I agree that the written contract needs to spell out who’s paying for what, and I’ll continue to be skeptical until we see that. But it does look like it’s at least possible that the 49ers could have the cash to pay off this thing, if that’s really what they intend to do.

    In short: I wouldn’t distrust the 49ers because what they’re promising is impossible, I’d distrust them because they haven’t put it in writing yet.

  20. If the increase in revenues will pay for the facility why exactly don’t the 49ers just get this project underwritten by a bank then? Oh that is right! It is because a bank would think it an incredibly foolish risk and tell them to go screw.

  21. Right, it’s all about the risk. This way the 49ers can tell the banks, “Don’t worry about your money, it’s a city borrowing it, not us, and they’re not gonna default.” While they tell the city, “Don’t worry, we’re promising to pay off the loans, not you, so you’re not on the hook.”

    The question is which of the two the 49ers are being dishonest with.

  22. “In short: I wouldn’t distrust the 49ers because what they’re promising is impossible, I’d distrust them because they haven’t put it in writing yet.”

    “The question is which of the two the 49ers are being dishonest with.”

    Very prophetic, Neil. So far, all we’ve heard about are pledges from the 49ers and what they may do. However, there isn’t one written promise. Santa Clarans have good reason to be on edge. After all, wouldn’t you be skeptical of dealing with an LLC (StadCo) which has registered its corporation in the state of Delaware?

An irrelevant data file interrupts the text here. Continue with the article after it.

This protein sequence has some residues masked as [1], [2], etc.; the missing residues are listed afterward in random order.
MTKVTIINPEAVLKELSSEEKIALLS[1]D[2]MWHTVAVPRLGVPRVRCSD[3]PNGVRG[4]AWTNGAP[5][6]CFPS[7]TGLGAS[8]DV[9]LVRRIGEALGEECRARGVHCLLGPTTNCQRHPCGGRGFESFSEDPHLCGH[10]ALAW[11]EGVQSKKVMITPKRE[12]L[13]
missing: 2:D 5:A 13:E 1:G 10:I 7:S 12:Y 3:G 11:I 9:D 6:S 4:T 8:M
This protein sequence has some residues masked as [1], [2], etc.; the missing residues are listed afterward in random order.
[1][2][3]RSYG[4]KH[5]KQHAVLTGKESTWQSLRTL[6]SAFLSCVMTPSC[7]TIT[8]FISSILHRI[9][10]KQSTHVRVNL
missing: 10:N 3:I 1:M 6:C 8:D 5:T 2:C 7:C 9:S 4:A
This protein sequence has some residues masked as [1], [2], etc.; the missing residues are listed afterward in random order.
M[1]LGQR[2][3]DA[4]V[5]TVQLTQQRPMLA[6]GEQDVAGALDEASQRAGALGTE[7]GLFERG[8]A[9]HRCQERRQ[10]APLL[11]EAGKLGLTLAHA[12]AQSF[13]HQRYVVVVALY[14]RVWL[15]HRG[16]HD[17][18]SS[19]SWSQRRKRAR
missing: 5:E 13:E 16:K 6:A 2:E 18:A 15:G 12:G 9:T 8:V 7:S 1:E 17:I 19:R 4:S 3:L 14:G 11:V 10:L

23. “In short: I wouldn’t distrust the 49ers because what they’re promising is impossible, I’d distrust them because they haven’t put it in writing yet.”

    “The question is which of the two the 49ers are being dishonest with.”

    Very prophetic, Neil. So far, all we’ve heard about are pledges from the 49ers and what they may do. However, there isn’t one written promise. Santa Clarans have good reason to be on edge. After all, wouldn’t you be skeptical of dealing with an LLC (StadCo) which has registered its corporation in the state of Delaware?

  24. Neil, we who have lived here through the campaign in which the 49ers partnered with pro-stadium council members to keep any and all costs/debt/loans/risk to the Stadium Authority off of the ballot, (because $850 million in loans no way would have passed), don’t trust anything they say. Read the stuff on the santaclaraplaysfair.org website to see why.
    If there was no risk to the Stadium Authority and city, there would have been no reason to keep that information off of the ballot. CA has a unique situation in that city-wide ballot measures don’t require cost disclosure. The 49ers campaign (paid for by the 49ers) and our city council pro-stadium majority exploited that loophole in the law to give us Measure J. What people voted for doesn’t match the DDA by a long shot.